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    Mojo is generated by ladies bent over converted sewing machines. Modern production methods actually require whatever minute trace of mojo is generated to be gassed off to avoid clouding of contemporary guitar finishes or bubble packaging.
     
  7. Random1643

    Random1643 Tele-Holic Silver Supporter

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    This is a very limited example in response to the OP's broad stroke question. I'm in love with the sound of late-70s Bill Lawrence L-90 pickups - liquid, clarity, balance, musicality; they're amazing. I bought a 1977 L-90XL off ebay and then eventually decided to buy a new, made-to-order L-90 (less powerful) from Wilde Pickups. I had em installed in an MIK Gretsch thinline semi-hollow, the XL @ the bridge and the straight up L-90 @ the neck. So that's a span of 40 years between pickup manufacture on the same guitar. The sound quality, to my ear - understanding that the bridge has that grittier snarl, etc - of the 2 pickups is seamless. To me, they sound like one pickup as I transition from all neck to blended to all bridge. And they both sound great. Wilde IMO delivered an exact match to park in the neck position. (And they did it in exactly 2 weeks.) Again, just one man's experience, ears vary, etc.
     
  8. luckett

    luckett Banned

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    Don't forget about the unique nitrocellulose they used back then that allowed the wood to breathe. The nitro they used back then is different than what's in use today. The stuff they used in the 50s came from one of two operational nitrocellulose lacquer wells in southern california and both of those nitro wells are closed today. They no longer drill or operate nitrocellulose wells in california.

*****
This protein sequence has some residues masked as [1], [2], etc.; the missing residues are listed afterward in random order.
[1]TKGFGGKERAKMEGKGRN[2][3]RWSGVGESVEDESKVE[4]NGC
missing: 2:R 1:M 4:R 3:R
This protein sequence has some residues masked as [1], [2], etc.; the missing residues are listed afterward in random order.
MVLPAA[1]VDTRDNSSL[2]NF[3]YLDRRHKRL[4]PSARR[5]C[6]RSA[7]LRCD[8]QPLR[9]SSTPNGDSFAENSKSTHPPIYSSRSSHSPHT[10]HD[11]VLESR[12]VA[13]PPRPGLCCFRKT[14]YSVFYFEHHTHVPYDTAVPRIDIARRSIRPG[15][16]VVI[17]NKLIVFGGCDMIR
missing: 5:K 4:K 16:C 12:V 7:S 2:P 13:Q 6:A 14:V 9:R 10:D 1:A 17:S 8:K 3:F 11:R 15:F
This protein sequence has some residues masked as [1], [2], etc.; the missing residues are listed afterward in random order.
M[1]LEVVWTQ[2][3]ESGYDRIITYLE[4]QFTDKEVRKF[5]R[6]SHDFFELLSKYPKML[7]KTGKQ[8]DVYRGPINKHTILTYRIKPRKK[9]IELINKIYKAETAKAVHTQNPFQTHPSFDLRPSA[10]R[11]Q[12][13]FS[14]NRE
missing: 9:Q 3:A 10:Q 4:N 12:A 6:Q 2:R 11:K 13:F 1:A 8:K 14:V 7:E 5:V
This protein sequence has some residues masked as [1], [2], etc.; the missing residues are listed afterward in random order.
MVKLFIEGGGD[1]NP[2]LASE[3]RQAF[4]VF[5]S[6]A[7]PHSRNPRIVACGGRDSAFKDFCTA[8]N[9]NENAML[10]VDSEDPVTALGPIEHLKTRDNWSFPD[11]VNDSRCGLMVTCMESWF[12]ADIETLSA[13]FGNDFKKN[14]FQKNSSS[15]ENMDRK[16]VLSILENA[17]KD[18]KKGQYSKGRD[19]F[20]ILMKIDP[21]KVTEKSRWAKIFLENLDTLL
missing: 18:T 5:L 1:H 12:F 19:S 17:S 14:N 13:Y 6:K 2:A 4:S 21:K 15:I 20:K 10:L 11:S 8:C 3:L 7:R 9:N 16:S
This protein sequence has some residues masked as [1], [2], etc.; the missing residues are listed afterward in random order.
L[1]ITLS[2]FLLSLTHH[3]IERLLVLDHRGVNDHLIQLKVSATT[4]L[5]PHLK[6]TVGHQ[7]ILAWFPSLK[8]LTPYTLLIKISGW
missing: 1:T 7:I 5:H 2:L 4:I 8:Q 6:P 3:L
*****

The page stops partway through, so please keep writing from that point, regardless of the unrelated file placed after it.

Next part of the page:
[​IMG]
     
  9. Telecasterless

    Telecasterless Friend of Leo's

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    Cuz they got "game" on 'em.
     
  10. alathIN

    alathIN Tele-Holic

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    And, the vintage guitar with the muddy pickups might be the one that someone pawned off in 1972 when they needed cash, and got bought by a 15 year old who painted it with house paint and it wound up in a dumpster - or maybe just some metal head replaced the pickups with DiMarzios in 1981 - whereas the guitar with the awesome pickups stayed intact and is still here for us to listen to.

    We're not hearing the crappiest 25% of pickups from 1962.
    We're hearing the best quartile of pickups from 1962: the survivors.
     
  11. alathIN

    alathIN Tele-Holic

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    My other guess: the sounds of vintage pickups are in vogue among guitar afficionados.
    If this was 1983, we'd be saying "Man these old pickups suck. We're so lucky to be living in the era of super distortion plus."
     
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  12. rangercaster

    rangercaster Friend of Leo's

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    Who says vintage pickups sound better?... It's an opinion, not a fact...
     
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  13. luckett

    luckett Banned

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    It's a fact and the secret of vintage pickup tone is described in this video linked right here.
     
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  14. archetype

    archetype Fiend of Leo's Silver Supporter